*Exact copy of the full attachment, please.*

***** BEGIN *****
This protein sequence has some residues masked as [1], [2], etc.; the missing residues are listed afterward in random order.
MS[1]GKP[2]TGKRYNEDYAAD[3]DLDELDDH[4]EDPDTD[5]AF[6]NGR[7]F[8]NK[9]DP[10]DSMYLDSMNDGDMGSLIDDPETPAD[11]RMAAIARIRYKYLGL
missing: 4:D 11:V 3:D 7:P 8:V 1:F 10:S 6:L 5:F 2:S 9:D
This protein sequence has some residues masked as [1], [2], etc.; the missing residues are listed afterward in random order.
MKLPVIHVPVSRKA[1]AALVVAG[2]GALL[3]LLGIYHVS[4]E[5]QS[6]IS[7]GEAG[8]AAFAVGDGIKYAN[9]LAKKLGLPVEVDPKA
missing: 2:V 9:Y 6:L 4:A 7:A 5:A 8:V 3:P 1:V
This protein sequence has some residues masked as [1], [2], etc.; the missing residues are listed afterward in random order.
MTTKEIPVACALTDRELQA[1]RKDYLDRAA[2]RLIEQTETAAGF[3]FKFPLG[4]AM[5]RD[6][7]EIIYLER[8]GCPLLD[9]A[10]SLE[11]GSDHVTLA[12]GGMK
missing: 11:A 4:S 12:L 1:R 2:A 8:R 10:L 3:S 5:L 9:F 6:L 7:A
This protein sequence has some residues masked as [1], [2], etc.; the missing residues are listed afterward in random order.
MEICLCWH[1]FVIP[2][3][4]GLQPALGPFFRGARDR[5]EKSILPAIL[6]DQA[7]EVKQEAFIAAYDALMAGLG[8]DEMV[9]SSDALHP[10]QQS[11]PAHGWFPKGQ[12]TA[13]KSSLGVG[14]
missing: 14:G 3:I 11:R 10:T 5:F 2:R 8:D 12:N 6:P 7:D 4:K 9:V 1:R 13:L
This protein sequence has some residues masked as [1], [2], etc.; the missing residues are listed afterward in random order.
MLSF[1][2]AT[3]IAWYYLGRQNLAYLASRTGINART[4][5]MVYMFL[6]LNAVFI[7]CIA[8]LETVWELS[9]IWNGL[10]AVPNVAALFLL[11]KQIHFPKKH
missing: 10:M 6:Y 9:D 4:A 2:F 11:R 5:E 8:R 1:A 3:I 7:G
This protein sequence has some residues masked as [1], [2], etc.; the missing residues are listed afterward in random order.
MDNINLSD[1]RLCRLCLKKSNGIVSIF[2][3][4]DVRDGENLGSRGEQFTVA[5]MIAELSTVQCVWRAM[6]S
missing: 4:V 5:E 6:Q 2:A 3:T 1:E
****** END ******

This protein sequence has some residues masked as [1], [2], etc.; the missing residues are listed afterward in random order.
MS[1]GKP[2]TGKRYNEDYAAD[3]DLDELDDH[4]EDPDTD[5]AF[6]NGR[7]F[8]NK[9]DP[10]DSMYLDSMNDGDMGSLIDDPETPAD[11]RMAAIARIRYKYLGL
missing: 4:D 11:V 3:D 7:P 8:V 1:F 10:S 6:L 5:F 2:S 9:D
This protein sequence has some residues masked as [1], [2], etc.; the missing residues are listed afterward in random order.
MKLPVIHVPVSRKA[1]AALVVAG[2]GALL[3]LLGIYHVS[4]E[5]QS[6]IS[7]GEAG[8]AAFAVGDGIKYAN[9]LAKKLGLPVEVDPKA
missing: 2:V 9:Y 6:L 4:A 7:A 5:A 8:V 3:P 1:V
This protein sequence has some residues masked as [1], [2], etc.; the missing residues are listed afterward in random order.
MTTKEIPVACALTDRELQA[1]RKDYLDRAA[2]RLIEQTETAAGF[3]FKFPLG[4]AM[5]RD[6][7]EIIYLER[8]GCPLLD[9]A[10]SLE[11]GSDHVTLA[12]GGMK
missing: 11:A 4:S 12:L 1:R 2:A 8:R 10:L 3:S 5:L 9:F 6:L 7:A
This protein sequence has some residues masked as [1], [2], etc.; the missing residues are listed afterward in random order.
MEICLCWH[1]FVIP[2][3][4]GLQPALGPFFRGARDR[5]EKSILPAIL[6]DQA[7]EVKQEAFIAAYDALMAGLG[8]DEMV[9]SSDALHP[10]QQS[11]PAHGWFPKGQ[12]TA[13]KSSLGVG[14]
missing: 14:G 3:I 11:R 10:T 5:F 2:R 8:D 12:N 6:P 7:D 4:K 9:V 1:R 13:L
This protein sequence has some residues masked as [1], [2], etc.; the missing residues are listed afterward in random order.
MLSF[1][2]AT[3]IAWYYLGRQNLAYLASRTGINART[4][5]MVYMFL[6]LNAVFI[7]CIA[8]LETVWELS[9]IWNGL[10]AVPNVAALFLL[11]KQIHFPKKH
missing: 10:M 6:Y 9:D 4:A 2:F 11:R 5:E 8:R 1:A 3:I 7:G
This protein sequence has some residues masked as [1], [2], etc.; the missing residues are listed afterward in random order.
MDNINLSD[1]RLCRLCLKKSNGIVSIF[2][3][4]DVRDGENLGSRGEQFTVA[5]MIAELSTVQCVWRAM[6]S
missing: 4:V 5:E 6:Q 2:A 3:T 1:E